Some of these date from when I used to teach Artificial Intelligence at Oxford. There’s a game called Traveller, which follows the fortunes of a robot lorry-driver around a road network full of shops. The driver has to earn money for petrol by buying and selling goods, but must beware because some goods go off, some break if driven too fast, some are bulky and make no profit to speak of, and some are so high value that it’s very difficult to afford them. In addition, the driver must be careful not to get trapped in loops, or in desert areas devoid of shops or garages.
Traveller game board as seen in browser

Another, simpler, demonstration is a small science-fiction plot generator.
Output from plot generator as seen in browserThat particular line reflects a famous story by Damon Knight, “To Serve Man”.

For these to work, my site needs to be able to run so-called “scripting languages” such as PHP and Python. Those do the work of receiving and decoding input when forms are submitted; and, at the other end, assembling output into web pages and sending it back to the browser. In the middle, there’s probably a program written in the programming language I taught in my courses, namely Prolog.

My site also runs WordPress, because this blog is written in it. That needs PHP, and it also needs a database called MySQL. That’s where WordPress stores things like the text and titles of pages and blog posts. So, it’s very useful that I can do all these at Mythic Beasts. And that’s why in 2012 I wrote the following review at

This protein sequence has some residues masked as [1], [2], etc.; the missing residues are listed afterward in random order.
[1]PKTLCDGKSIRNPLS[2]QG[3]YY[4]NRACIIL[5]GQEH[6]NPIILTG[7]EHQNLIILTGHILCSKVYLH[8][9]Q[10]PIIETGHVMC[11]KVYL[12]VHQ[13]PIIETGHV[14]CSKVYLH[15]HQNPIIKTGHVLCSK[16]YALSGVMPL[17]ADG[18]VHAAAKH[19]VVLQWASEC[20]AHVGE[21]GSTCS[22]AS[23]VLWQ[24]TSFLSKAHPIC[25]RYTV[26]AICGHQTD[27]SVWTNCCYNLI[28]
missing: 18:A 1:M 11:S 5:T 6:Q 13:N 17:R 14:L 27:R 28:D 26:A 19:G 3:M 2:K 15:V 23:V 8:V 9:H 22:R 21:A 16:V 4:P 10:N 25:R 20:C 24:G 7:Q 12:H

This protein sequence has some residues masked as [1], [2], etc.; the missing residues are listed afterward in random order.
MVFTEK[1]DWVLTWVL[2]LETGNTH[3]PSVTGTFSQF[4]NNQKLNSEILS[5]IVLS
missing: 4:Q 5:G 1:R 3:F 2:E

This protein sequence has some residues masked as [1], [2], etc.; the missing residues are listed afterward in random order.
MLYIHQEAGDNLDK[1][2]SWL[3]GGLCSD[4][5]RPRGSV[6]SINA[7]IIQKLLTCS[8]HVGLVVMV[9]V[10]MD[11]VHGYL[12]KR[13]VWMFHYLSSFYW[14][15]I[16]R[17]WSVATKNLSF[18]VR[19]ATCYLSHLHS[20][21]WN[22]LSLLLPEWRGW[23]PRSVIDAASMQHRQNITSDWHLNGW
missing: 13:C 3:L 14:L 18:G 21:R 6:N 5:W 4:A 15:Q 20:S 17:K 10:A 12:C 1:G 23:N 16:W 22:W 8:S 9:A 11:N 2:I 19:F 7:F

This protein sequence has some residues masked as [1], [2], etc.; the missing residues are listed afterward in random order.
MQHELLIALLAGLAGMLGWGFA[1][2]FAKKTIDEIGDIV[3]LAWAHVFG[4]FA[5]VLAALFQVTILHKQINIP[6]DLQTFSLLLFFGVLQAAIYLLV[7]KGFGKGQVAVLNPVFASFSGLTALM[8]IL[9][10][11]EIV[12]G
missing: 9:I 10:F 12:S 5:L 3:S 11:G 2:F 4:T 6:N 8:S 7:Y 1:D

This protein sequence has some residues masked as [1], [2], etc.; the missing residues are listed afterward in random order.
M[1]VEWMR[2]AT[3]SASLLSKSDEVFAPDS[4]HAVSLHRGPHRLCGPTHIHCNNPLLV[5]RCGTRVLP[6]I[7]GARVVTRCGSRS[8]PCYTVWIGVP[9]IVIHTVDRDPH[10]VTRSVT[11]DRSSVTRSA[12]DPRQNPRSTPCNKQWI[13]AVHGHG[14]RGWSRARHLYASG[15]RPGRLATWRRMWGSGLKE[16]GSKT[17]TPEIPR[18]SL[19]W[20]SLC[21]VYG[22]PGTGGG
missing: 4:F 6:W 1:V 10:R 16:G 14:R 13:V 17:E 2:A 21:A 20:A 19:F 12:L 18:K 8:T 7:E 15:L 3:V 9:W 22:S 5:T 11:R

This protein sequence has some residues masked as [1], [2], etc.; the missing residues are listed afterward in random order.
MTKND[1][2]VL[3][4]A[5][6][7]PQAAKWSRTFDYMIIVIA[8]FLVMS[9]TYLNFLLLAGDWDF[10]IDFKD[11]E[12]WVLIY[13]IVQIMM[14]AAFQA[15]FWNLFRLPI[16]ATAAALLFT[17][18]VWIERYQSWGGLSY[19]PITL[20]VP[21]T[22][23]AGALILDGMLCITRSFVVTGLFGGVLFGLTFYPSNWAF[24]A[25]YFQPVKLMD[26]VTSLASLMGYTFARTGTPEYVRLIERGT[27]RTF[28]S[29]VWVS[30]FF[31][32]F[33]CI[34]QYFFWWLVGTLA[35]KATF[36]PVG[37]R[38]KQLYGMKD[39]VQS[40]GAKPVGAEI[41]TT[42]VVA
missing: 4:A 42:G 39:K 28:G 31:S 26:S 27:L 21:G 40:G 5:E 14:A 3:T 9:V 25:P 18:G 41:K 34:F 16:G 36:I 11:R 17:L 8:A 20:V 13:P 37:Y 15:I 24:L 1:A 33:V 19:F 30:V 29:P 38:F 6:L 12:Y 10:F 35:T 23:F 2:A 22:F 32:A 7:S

I’m very pleased with Mythic Beasts. They’ve been hosting my site since 2003 or so. I’ve got lots of static pages, as well as PHP and Python scripts (some of which run Prolog and other languages), MySQL, WordPress, and probably a few other things. One of my more complicated scripts demonstrates a branch of maths called category theory. This runs SWI-Prolog from PHP, in order to read mathematical structures typed into a form by the user, calculate with them, and display the results as text and as graphs, the latter generated by running a program called GraphViz. Another script, in Python, generates spreadsheets from textual specifications, and feeds the results into Google’s online spreadsheet. These run on my server without any problem. When I’ve needed help, Mythic Beasts have given it quickly.

Other users have written good reviews too: at Host Review, and at SiteGeek. There’s also a New Year 2014 post from an extremely satisfied RasPi.TV (“Raspberry Pi Tutorials, Videos & Reviews”) about “New Year, New Server at Mythic Beasts”.

Over the past few months, I’ve hosted sites for a number of new users at Mythic Beasts. They include an artist, a yoga teacher, a pain researcher running an evidence-based medicine site, an exchange business, and a builder. I think they’re all satisfied too. Here are links to some relevant pages: hosting, domain transfers, PHP, MySQL, installing WordPress, WordPress managed for you.